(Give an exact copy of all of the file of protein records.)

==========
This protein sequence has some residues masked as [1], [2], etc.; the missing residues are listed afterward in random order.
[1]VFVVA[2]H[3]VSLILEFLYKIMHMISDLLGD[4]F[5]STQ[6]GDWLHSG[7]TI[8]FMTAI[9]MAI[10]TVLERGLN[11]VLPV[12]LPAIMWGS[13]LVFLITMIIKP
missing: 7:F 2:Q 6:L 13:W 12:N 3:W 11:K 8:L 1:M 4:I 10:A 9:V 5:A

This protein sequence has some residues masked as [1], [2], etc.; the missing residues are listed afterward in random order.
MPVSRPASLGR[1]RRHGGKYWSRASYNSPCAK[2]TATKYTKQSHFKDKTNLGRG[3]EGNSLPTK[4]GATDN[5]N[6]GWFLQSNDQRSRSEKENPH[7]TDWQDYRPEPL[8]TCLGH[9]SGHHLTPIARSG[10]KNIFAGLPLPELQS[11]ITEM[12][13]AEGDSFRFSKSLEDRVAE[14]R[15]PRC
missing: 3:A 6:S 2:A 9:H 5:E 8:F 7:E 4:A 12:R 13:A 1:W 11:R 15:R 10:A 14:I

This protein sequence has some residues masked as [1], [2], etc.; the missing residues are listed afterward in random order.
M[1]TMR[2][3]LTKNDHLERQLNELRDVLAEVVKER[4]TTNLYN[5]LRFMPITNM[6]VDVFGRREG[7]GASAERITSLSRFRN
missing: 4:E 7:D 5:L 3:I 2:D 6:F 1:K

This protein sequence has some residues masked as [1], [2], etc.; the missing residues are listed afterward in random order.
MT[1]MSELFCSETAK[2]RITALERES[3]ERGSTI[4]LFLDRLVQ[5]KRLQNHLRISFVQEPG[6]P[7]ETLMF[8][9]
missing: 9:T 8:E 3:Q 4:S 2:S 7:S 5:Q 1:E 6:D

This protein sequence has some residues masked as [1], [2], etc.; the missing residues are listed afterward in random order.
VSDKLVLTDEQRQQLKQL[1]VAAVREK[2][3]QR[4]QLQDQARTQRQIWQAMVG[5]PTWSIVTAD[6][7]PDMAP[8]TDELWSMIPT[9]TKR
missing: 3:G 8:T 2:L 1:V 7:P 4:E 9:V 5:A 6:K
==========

This protein sequence has some residues masked as [1], [2], etc.; the missing residues are listed afterward in random order.
[1]VFVVA[2]H[3]VSLILEFLYKIMHMISDLLGD[4]F[5]STQ[6]GDWLHSG[7]TI[8]FMTAI[9]MAI[10]TVLERGLN[11]VLPV[12]LPAIMWGS[13]LVFLITMIIKP
missing: 7:F 2:Q 6:L 13:W 12:N 3:W 11:K 8:L 1:M 4:I 10:A 9:V 5:A

This protein sequence has some residues masked as [1], [2], etc.; the missing residues are listed afterward in random order.
MPVSRPASLGR[1]RRHGGKYWSRASYNSPCAK[2]TATKYTKQSHFKDKTNLGRG[3]EGNSLPTK[4]GATDN[5]N[6]GWFLQSNDQRSRSEKENPH[7]TDWQDYRPEPL[8]TCLGH[9]SGHHLTPIARSG[10]KNIFAGLPLPELQS[11]ITEM[12][13]AEGDSFRFSKSLEDRVAE[14]R[15]PRC
missing: 3:A 6:S 2:A 9:H 5:E 8:F 7:E 4:A 12:R 13:A 1:W 11:R 15:R 10:A 14:I

This protein sequence has some residues masked as [1], [2], etc.; the missing residues are listed afterward in random order.
M[1]TMR[2][3]LTKNDHLERQLNELRDVLAEVVKER[4]TTNLYN[5]LRFMPITNM[6]VDVFGRREG[7]GASAERITSLSRFRN
missing: 4:E 7:D 5:L 3:I 2:D 6:F 1:K

This protein sequence has some residues masked as [1], [2], etc.; the missing residues are listed afterward in random order.
MT[1]MSELFCSETAK[2]RITALERES[3]ERGSTI[4]LFLDRLVQ[5]KRLQNHLRISFVQEPG[6]P[7]ETLMF[8][9]
missing: 9:T 8:E 3:Q 4:S 2:S 7:S 5:Q 1:E 6:D

This protein sequence has some residues masked as [1], [2], etc.; the missing residues are listed afterward in random order.
VSDKLVLTDEQRQQLKQL[1]VAAVREK[2][3]QR[4]QLQDQARTQRQIWQAMVG[5]PTWSIVTAD[6][7]PDMAP[8]TDELWSMIPT[9]TKR
missing: 3:G 8:T 2:L 1:V 7:P 4:E 9:V 5:A 6:K